I knew something wasn’t right for many years, but the doctors wouldn’t hear me out. I knew it wasn’t just him ‘being a boy’ or ‘being young.’
For reasons that before were simply pegged as immaturity, his grades were dropping.
Paper after paper, simple things I KNEW he knew how to do, yet there they were. Simple mistakes, careless mistakes.
“He can’t sit still,” his teacher would say. I know, I know. I’ve seen it, trust me. I’ve lived in the past 9 1/2 years. I know the struggles he faces daily.
“It’s like he’s in an entirely different place when he’s given instructions, even redirection.” I know, oh goodness I know.
If directions weren’t down to the letter and so literal that you’d might as well be trying to instruct a toddler to see if they could follow simple commands, then there’d be an argument or he’d forget after the first step. Then, the agitation and frustration that came with having to be reminded of the steps. Again…
No matter how gently mistakes were pointed out, he started to answer “You’re REJECTING MY WORK?!” And how do you answer that as he looks up at you? His bright blue eyes, and the mix of heartbreak, anger, and frustration over his sweet little face.
“Well… yes… dear… You’ve had two weeks to work on this report and you’ve gotten two sentences typed. We know you can do more than this…”
Then the tears, oh the tears.
He’s been problematic for years. Things that weren’t considered typical. I was met with “He’s immature, he’ll grow out of it.” “He’s just a boy.” “Oh… you know how boys are.” As if this was all in my head… over and over again.
Fights with teachers, peers, family, lack of friends because he was ‘always in trouble’ and ‘really annoying’ according to the kids in the class.
What do you say when a 2nd grader comes up to you and says ‘You know… He’s really annoying. I don’t like him.’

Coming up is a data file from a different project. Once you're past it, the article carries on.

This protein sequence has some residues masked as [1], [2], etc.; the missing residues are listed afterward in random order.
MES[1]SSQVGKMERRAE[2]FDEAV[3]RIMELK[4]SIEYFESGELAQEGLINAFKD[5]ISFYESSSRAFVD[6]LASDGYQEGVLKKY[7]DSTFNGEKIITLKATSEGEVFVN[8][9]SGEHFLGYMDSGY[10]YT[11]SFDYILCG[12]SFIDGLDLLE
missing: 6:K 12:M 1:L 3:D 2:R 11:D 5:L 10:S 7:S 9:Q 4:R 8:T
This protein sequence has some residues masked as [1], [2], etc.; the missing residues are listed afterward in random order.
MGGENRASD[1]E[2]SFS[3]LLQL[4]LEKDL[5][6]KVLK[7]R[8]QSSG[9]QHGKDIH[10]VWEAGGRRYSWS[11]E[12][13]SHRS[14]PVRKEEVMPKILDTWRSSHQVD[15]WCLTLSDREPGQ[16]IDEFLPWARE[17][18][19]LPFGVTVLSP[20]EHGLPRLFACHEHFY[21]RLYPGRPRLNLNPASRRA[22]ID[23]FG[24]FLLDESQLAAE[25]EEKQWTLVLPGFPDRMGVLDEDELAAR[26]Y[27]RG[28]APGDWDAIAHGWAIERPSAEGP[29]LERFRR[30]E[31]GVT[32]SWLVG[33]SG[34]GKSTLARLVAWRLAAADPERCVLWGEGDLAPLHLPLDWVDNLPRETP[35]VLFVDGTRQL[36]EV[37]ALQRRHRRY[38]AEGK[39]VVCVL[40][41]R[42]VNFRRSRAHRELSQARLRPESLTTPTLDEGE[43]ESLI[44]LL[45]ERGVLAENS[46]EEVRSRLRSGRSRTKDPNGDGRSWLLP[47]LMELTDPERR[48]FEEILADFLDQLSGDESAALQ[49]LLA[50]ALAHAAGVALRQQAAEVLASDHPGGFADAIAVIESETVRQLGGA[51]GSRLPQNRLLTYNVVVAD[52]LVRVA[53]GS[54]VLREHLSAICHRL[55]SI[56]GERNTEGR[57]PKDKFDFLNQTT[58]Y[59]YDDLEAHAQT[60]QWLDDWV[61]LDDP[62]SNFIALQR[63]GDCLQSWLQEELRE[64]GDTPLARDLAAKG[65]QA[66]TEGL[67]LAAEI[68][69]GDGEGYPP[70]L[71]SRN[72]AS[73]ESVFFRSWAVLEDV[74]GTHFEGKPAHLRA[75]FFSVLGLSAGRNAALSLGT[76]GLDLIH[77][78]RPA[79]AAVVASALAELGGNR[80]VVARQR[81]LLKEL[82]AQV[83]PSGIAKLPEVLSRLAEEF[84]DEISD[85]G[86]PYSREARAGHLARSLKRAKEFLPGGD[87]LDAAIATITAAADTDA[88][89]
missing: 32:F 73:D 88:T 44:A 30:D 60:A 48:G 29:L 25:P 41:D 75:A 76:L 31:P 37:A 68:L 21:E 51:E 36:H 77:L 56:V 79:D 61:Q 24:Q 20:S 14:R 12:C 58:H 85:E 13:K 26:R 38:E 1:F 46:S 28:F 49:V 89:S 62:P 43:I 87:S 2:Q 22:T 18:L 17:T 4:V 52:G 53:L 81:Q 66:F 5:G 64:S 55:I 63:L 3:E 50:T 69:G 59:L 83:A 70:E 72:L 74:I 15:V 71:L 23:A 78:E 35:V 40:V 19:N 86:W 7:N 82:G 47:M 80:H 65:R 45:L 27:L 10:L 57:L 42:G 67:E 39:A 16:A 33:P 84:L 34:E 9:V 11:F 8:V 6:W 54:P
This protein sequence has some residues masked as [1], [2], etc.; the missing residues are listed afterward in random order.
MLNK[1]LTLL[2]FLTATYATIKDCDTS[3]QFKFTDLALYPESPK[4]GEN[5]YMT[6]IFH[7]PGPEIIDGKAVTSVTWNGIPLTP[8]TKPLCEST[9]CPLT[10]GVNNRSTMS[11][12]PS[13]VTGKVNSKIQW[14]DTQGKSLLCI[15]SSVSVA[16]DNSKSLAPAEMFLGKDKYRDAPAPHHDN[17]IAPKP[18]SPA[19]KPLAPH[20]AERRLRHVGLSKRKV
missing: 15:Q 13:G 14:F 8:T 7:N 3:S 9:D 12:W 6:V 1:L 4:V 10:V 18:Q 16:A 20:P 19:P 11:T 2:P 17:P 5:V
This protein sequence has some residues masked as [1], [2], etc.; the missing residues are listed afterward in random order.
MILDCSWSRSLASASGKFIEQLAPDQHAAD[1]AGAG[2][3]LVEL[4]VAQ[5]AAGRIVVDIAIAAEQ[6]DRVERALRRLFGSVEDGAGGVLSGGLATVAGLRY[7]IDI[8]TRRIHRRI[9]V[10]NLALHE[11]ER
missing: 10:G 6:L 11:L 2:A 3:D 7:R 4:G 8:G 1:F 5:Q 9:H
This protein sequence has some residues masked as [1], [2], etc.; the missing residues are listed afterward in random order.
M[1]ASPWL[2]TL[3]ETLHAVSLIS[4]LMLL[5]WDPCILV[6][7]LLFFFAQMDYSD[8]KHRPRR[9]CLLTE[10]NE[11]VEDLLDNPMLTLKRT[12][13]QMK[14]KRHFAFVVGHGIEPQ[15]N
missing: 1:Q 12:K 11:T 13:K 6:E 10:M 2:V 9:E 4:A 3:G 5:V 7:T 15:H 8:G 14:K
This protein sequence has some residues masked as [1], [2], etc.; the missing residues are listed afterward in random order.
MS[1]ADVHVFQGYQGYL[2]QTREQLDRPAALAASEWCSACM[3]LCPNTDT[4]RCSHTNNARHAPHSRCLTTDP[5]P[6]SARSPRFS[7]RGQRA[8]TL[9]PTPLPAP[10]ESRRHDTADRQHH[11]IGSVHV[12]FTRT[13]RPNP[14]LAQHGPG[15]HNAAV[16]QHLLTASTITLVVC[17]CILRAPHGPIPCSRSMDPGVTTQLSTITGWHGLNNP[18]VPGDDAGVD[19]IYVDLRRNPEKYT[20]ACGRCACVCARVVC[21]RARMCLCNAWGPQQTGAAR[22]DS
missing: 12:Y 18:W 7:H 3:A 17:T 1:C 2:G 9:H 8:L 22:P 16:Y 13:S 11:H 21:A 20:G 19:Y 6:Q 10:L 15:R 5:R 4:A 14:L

I wanted to scream, over and over and over. I cried, so many times, so many mornings, evenings, nights, meals… everything was a challenge.
‘I know he can be difficult sometimes, he has a disability with his brain.. he doesn’t try to be…’
Thankfully, after one terrible year (1st grade) the teachers and school counselor started having talks. General talks. About how some people have difficulties but they’re really good people despite it.
But… the grades slipped. His moods flew even further off the handle. Little things resulted in hitting his friends (and getting suspended) and then another fit (and getting suspended again.)
I went from dreading seeing the elementary school number on my phone, to dying a little on the inside each time I saw it. No matter what. Or any time an email would pop in my box from the school counselor, principle, or his teacher.
He’d finally been diagnosed with ODD and ADHD in 1st grade. But his dad was so against medication, so we tried therapy, diet changes (that wasn’t stuck to at his dads… so it wasn’t a ton of help), essential oils, PSR (now called CSRS Community Based Rehabilitation Services), chart after chart, reward system after reward system, spanking ( I know, I know, okay? I grew up in a different time!), yelling, begging, pleading.
So back to the doctors again. New paper work. This time, the teachers ADHD assessment (Vanderbilt) lined up with mine perfectly.
Please, even if he only gets something that’ll help him through the school day. Please, even if all it means is he gets a smaller class or something… Please… Please…
The teachers assessment and mine had the doctor actually recommend medication. My ex-husband finally, very very very reluctantly agreed.
“It’s really like night and day with him!” his teacher exclaimed happily one day as I was chatting with her one day after school.
“He’s getting his work done, he’s happier, and I have him in the front of the class and he’s not running around and unable to focus. He’s getting things done, he’s not arguing over instructions, he looks me in the eye and can repeat what I’ve asked him to do.”
I tear up, a mix of happiness and relief. Finally. Finally!
Yes, he has a little bit of time when the medication wears off at the end of the day that he’s a little touchy. But, if a have a snack and a moment of peace? He transitions through it well.
In the long run though? I’ll take a little hypersensitivity over arguments about EVERYTHING. Little things like “clean up all the mess around the computer” would end up with a snappy “EVEN THE AIR?”
I’ll take being able to take him shopping, and knowing he wont suddenly run into the parking lot. Or end up wandering off in the aisles and giving me near-heart attacks.
Of course now that the ADHD meds have actually had such a huge effect, they’re wondering if ODD is not actually on the table. Is he “on the spectrum” as well?
I have no idea…. But I guess we’ll be checking on that next up.
For now though? He’s functioning better in school (behaviorally, grade wise, and friend wise!!) and at home.
For that, I’m thankful. Even though it took a medication to do it. I wouldn’t trade that help for the world. Not after the 9 1/2 years we’ve had. I like seeing that his ADHD is under control, and with therapy to work on problem behaviors and meds, I am seeing a side of him I wished were there for so long.